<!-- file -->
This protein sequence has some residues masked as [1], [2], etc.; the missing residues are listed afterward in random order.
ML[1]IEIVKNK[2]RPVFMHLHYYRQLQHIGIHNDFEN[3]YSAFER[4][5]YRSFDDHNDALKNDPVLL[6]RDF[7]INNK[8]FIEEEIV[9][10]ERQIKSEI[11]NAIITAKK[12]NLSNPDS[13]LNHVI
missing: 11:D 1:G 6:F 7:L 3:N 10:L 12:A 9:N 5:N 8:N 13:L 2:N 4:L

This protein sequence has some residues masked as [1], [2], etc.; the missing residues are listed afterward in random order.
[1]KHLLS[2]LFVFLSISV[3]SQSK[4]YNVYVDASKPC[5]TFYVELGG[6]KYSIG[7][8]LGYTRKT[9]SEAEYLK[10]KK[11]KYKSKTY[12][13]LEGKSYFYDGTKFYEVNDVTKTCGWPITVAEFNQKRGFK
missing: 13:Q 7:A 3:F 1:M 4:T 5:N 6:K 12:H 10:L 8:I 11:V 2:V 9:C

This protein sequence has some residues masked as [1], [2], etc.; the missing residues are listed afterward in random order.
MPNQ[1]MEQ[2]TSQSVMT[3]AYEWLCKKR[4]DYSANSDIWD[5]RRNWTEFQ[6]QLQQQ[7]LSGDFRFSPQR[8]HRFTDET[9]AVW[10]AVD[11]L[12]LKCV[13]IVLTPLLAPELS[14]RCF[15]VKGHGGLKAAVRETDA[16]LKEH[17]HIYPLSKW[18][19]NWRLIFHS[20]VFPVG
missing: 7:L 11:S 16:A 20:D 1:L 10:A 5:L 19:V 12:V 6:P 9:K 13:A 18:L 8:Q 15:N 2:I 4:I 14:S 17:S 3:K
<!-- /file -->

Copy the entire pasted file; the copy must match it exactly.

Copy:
This protein sequence has some residues masked as [1], [2], etc.; the missing residues are listed afterward in random order.
ML[1]IEIVKNK[2]RPVFMHLHYYRQLQHIGIHNDFEN[3]YSAFER[4][5]YRSFDDHNDALKNDPVLL[6]RDF[7]INNK[8]FIEEEIV[9][10]ERQIKSEI[11]NAIITAKK[12]NLSNPDS[13]LNHVI
missing: 11:D 1:G 6:F 7:L 3:N 10:L 12:A 9:N 5:N 8:N 13:L 2:N 4:L

This protein sequence has some residues masked as [1], [2], etc.; the missing residues are listed afterward in random order.
[1]KHLLS[2]LFVFLSISV[3]SQSK[4]YNVYVDASKPC[5]TFYVELGG[6]KYSIG[7][8]LGYTRKT[9]SEAEYLK[10]KK[11]KYKSKTY[12][13]LEGKSYFYDGTKFYEVNDVTKTCGWPITVAEFNQKRGFK
missing: 13:Q 7:A 3:F 1:M 4:T 5:N 6:K 12:H 10:L 8:I 11:V 2:V 9:C

This protein sequence has some residues masked as [1], [2], etc.; the missing residues are listed afterward in random order.
MPNQ[1]MEQ[2]TSQSVMT[3]AYEWLCKKR[4]DYSANSDIWD[5]RRNWTEFQ[6]QLQQQ[7]LSGDFRFSPQR[8]HRFTDET[9]AVW[10]AVD[11]L[12]LKCV[13]IVLTPLLAPELS[14]RCF[15]VKGHGGLKAAVRETDA[16]LKEH[17]HIYPLSKW[18][19]NWRLIFHS[20]VFPVG
missing: 7:L 11:S 16:A 20:D 1:L 10:A 5:L 19:V 12:V 6:P 9:K 13:A 18:L 8:Q 15:N 2:I 4:I 14:S 17:S 3:K